By Debra Smith Herald Writer
EVERETT — The Port of Everett is aggressively exploring whether it should buy the 66-acre Kimberly-Clark site, which is for sale after the waterfront pulp-paper mill closed in April.
It will likely be months before port officials make a decision, and because of environmental problems it would likely be a long time before the property could be used.
“We’re trying to think 40 or 50 years ahead,” said Les Reardanz, the port’s chief administrative officer.
It’s a rare piece of real estate: a large, industrial tract with access to a deep-water channel on Puget Sound, a wharf, a railroad, truck access and a huge, dedicated water supply pipeline.
The port’s South Terminal is just south of the mill site, and the port could use the property to expand shipping operations, Reardanz said.
But port staff have a litany of questions to answer first. Among them: how to pay, the condition of the property and how best to use the site.
They also don’t know the cost to clean up decades of pollution on land and in sediment under the East Waterway of Port Gardner.
“As neighbors and responsible stewards of port property, we wanted to see if this fits within the port’s strategic vision,” Reardanz said.
Ultimately, three elected commissioners will decide if the Port of Everett makes an offer.
The port has hired real estate firm Cushman and Wakefield to evaluate the property’s worth and suggest a purchase strategy. Kidder Matthews, the Seattle real-estate firm listing the property for Kimberly-Clark Corp., has not specified an asking price.
The Port of Everett’s two big competitors on Puget Sound, the ports of Seattle and Tacoma, both handle containers of consumer goods from Asia.
Everett sees some container traffic but specializes in oversized industrial and construction equipment that doesn’t fit in containers. The Kimberly-Clark mill area would work well for so-called roll-on-roll-off equipment such as tractors and trucks, Reardanz said.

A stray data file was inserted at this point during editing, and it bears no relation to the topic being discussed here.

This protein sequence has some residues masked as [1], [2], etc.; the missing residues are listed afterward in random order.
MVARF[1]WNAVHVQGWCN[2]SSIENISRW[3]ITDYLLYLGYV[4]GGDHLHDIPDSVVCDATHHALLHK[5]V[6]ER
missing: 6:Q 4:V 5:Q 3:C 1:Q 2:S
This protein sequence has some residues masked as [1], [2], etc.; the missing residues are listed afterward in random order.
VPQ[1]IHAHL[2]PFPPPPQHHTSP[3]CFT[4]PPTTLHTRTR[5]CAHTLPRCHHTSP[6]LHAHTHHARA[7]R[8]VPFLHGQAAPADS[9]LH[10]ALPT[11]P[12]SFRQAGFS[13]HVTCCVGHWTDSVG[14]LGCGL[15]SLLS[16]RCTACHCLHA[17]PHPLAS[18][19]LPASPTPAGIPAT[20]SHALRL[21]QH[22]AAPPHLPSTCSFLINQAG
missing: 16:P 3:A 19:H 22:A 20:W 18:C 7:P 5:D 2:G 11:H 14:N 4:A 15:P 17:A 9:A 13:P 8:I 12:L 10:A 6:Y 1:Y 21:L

The Everett City Council earlier this year passed an emergency moratorium on development of the property, fearing that when Kimberly-Clark sold, an “undesirable use” could spring up on the waterfront.
The port respects that process and wants to work with the city, Reardanz said. But the port would like to see the land remain zoned for manufacturing. The port, he said, is committed to the environment and wouldn’t want to see a business that contributed to pollution.
“We aren’t looking at a coal terminal,” Reardanz said.
Another option would be to lease the land to a tenant, drawing revenue until the port needed the space.
Port of Everett terminals aren’t operating at full capacity now, but they were before the economy soured. Now trade volume is rising. Ship traffic, tonnage and container cargo rose 10 percent in 2011 over 2010.
As Kimberly-Clark considered its options last year, citing the poor economics of making consumer paper products in Everett, the port supported keeping the mill operating. It didn’t consider purchasing the land until it was clear Kimberly-Clark had decided to close the plant, Reardanz added.
Any buyer would be on the hook for at least some of the cleanup costs, Reardanz said.
Kimberly-Clark is testing for contamination and expects to develop a plan for cleanup. Reardanz said the port might consider taking the property off Kimberly-Clark’s hands for nearly nothing and assuming the clean-up costs.
The Port of Bellingham did something similar in 2005, acquiring a Georgia Pacific mill site abutting downtown Bellingham for $10. The port there is still working with the state on cleaning up the land and sediment in the water, and the full cost is still unknown.
Kimberly-Clark plans to demolish structures on the site and isn’t allowing outside parties to inspect the property for pollution, so the Port of Everett can’t do its own environmental tests, Reardanz said. If the port decides to buy the land, such access would be part of any agreement, he added.
The Port of Everett is already cleaning up five polluted sites — projects that are expected to cost $35 million by 2020. The state is paying half those costs and might also have money for cleaning up the Kimberly-Clark mill site. Such money is only set aside for public owners.
Port staff also approached another neighbor, the U.S. Navy, which told the port it will keep tabs on what happens but isn’t a potential buyer, Reardanz said.
The Navy is not interested in buying the land, confirmed Naval Station Everett spokeswoman Kristin Ching.
Kimberly-Clark spokesman Bob Brand said multiple potential buyers have expressed interest, but he declined to elaborate.
“It’s too early in that process for us to comment on any particular interested party,” Brand said.
Debra Smith: 425-339-3197, firstname.lastname@example.org.